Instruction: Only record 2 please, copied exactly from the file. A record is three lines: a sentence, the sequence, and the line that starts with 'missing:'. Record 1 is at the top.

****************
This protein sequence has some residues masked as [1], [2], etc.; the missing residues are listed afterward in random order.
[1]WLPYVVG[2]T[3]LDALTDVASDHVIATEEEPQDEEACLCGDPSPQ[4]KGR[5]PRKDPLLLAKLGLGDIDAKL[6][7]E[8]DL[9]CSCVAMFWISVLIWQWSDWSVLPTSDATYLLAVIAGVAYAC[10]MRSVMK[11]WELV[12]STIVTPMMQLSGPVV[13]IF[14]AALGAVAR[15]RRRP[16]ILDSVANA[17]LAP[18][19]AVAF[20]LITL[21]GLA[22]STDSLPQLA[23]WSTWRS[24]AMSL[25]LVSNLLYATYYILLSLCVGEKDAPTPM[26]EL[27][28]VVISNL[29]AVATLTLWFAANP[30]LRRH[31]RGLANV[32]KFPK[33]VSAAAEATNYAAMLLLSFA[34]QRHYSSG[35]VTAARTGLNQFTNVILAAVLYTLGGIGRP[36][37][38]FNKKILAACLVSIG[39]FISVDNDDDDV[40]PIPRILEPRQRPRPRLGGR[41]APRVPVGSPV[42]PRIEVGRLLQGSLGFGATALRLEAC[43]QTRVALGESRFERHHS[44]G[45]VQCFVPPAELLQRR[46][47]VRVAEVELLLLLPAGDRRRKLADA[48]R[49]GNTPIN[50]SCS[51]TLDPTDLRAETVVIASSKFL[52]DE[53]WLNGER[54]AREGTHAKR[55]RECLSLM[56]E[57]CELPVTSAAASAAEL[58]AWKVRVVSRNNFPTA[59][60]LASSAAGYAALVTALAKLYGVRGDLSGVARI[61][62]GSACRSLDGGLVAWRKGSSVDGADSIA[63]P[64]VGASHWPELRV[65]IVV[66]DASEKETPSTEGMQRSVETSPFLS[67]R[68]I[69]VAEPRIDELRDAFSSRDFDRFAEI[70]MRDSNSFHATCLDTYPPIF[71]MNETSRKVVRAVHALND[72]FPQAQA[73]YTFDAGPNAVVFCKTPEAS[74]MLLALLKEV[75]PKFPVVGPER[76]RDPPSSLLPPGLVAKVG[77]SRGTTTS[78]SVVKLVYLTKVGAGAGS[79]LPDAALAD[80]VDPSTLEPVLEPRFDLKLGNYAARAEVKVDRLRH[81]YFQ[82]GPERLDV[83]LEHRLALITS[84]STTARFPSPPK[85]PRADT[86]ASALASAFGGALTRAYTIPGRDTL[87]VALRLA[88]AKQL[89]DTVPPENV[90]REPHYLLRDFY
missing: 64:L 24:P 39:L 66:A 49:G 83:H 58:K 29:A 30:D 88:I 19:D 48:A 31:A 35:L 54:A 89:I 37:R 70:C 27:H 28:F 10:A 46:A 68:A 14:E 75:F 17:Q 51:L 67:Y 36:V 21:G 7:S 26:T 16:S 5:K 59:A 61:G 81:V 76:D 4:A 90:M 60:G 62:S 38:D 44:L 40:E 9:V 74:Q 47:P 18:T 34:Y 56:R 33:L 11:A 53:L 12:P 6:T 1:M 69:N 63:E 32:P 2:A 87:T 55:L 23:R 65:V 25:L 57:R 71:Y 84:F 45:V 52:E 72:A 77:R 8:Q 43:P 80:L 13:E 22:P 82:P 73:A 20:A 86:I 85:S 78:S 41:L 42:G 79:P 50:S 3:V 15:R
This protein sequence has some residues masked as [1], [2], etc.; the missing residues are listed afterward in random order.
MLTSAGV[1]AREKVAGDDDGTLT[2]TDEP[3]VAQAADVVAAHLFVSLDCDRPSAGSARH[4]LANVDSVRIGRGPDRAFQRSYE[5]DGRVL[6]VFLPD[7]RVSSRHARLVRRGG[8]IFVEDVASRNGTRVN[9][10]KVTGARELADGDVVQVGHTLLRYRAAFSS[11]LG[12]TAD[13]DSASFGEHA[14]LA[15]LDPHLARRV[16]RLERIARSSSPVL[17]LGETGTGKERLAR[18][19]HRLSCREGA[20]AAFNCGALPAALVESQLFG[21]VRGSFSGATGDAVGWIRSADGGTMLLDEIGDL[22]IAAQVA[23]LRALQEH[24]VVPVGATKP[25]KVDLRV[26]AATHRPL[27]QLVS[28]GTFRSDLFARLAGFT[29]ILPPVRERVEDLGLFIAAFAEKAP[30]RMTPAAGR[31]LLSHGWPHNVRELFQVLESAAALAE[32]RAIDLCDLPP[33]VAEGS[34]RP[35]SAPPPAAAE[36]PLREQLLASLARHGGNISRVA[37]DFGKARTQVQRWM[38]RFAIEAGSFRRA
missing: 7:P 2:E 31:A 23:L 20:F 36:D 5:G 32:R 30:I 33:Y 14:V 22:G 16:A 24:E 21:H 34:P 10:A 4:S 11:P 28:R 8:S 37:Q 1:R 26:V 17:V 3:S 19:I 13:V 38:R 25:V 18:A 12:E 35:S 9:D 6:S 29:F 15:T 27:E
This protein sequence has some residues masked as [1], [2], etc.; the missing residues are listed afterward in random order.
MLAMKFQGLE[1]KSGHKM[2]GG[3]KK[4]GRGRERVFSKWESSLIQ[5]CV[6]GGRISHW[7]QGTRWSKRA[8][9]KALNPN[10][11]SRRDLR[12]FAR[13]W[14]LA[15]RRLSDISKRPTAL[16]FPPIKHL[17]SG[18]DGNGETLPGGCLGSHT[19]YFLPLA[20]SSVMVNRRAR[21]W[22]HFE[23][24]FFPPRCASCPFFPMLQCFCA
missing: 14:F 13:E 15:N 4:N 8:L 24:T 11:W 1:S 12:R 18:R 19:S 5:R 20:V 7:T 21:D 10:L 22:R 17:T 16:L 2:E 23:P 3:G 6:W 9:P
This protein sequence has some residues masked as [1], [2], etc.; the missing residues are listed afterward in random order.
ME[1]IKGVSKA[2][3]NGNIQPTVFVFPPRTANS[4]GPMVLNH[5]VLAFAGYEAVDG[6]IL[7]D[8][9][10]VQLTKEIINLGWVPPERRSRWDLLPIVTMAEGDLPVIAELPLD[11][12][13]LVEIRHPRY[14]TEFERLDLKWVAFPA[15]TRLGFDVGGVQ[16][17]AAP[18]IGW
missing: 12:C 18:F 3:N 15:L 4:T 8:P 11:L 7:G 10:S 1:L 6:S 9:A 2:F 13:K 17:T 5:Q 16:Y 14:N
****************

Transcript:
This protein sequence has some residues masked as [1], [2], etc.; the missing residues are listed afterward in random order.
MLTSAGV[1]AREKVAGDDDGTLT[2]TDEP[3]VAQAADVVAAHLFVSLDCDRPSAGSARH[4]LANVDSVRIGRGPDRAFQRSYE[5]DGRVL[6]VFLPD[7]RVSSRHARLVRRGG[8]IFVEDVASRNGTRVN[9][10]KVTGARELADGDVVQVGHTLLRYRAAFSS[11]LG[12]TAD[13]DSASFGEHA[14]LA[15]LDPHLARRV[16]RLERIARSSSPVL[17]LGETGTGKERLAR[18][19]HRLSCREGA[20]AAFNCGALPAALVESQLFG[21]VRGSFSGATGDAVGWIRSADGGTMLLDEIGDL[22]IAAQVA[23]LRALQEH[24]VVPVGATKP[25]KVDLRV[26]AATHRPL[27]QLVS[28]GTFRSDLFARLAGFT[29]ILPPVRERVEDLGLFIAAFAEKAP[30]RMTPAAGR[31]LLSHGWPHNVRELFQVLESAAALAE[32]RAIDLCDLPP[33]VAEGS[34]RP[35]SAPPPAAAE[36]PLREQLLASLARHGGNISRVA[37]DFGKARTQVQRWM[38]RFAIEAGSFRRA
missing: 7:P 2:E 31:A 23:L 20:F 36:D 5:G 32:R 30:I 33:Y 14:V 22:G 16:A 24:E 21:H 34:P 10:A 4:S 11:P 28:R 8:S 37:Q 1:R 26:V 17:V 3:S 19:I 13:V 38:R 25:V 18:A 12:E 35:S 9:D 6:S 29:F 15:T 27:E